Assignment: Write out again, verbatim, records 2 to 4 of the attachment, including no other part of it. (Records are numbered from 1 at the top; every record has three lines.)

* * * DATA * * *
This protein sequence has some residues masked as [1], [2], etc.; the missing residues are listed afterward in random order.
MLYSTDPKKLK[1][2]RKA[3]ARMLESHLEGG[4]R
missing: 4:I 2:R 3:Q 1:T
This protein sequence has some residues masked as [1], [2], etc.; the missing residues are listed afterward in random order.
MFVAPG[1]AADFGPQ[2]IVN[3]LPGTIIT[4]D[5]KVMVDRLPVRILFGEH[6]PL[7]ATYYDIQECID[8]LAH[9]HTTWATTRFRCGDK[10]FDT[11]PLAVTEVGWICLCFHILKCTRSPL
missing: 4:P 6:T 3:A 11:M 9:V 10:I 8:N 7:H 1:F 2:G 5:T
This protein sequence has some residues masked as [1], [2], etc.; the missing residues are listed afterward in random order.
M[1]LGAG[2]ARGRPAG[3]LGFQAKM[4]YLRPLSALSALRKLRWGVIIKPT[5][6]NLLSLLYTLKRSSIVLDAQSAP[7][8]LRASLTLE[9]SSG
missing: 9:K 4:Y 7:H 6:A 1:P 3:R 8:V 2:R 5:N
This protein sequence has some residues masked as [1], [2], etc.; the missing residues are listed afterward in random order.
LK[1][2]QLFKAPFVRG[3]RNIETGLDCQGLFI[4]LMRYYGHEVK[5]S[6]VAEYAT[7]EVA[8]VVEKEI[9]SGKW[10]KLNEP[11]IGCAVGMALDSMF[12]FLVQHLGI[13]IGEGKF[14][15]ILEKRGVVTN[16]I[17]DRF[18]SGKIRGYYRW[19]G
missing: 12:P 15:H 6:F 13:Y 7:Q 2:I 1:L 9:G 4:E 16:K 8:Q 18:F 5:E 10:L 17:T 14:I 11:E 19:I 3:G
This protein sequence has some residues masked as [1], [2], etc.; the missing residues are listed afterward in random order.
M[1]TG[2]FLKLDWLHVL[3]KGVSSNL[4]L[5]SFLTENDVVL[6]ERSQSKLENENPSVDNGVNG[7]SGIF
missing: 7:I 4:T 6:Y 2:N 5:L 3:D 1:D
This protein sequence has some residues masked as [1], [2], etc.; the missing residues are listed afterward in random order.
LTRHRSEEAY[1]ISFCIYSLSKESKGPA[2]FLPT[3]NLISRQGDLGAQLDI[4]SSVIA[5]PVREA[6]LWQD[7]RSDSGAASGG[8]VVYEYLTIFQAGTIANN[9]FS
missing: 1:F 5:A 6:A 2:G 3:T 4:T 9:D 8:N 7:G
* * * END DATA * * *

This protein sequence has some residues masked as [1], [2], etc.; the missing residues are listed afterward in random order.
MFVAPG[1]AADFGPQ[2]IVN[3]LPGTIIT[4]D[5]KVMVDRLPVRILFGEH[6]PL[7]ATYYDIQECID[8]LAH[9]HTTWATTRFRCGDK[10]FDT[11]PLAVTEVGWICLCFHILKCTRSPL
missing: 4:P 6:T 3:A 11:M 9:V 10:I 8:N 7:H 1:F 2:G 5:T
This protein sequence has some residues masked as [1], [2], etc.; the missing residues are listed afterward in random order.
M[1]LGAG[2]ARGRPAG[3]LGFQAKM[4]YLRPLSALSALRKLRWGVIIKPT[5][6]NLLSLLYTLKRSSIVLDAQSAP[7][8]LRASLTLE[9]SSG
missing: 9:K 4:Y 7:H 6:A 1:P 3:R 8:V 2:R 5:N
This protein sequence has some residues masked as [1], [2], etc.; the missing residues are listed afterward in random order.
LK[1][2]QLFKAPFVRG[3]RNIETGLDCQGLFI[4]LMRYYGHEVK[5]S[6]VAEYAT[7]EVA[8]VVEKEI[9]SGKW[10]KLNEP[11]IGCAVGMALDSMF[12]FLVQHLGI[13]IGEGKF[14][15]ILEKRGVVTN[16]I[17]DRF[18]SGKIRGYYRW[19]G
missing: 12:P 15:H 6:F 13:Y 7:Q 2:I 1:L 9:G 4:E 16:K 8:Q 18:F 5:E 10:L 17:T 14:I 11:E 19:I 3:G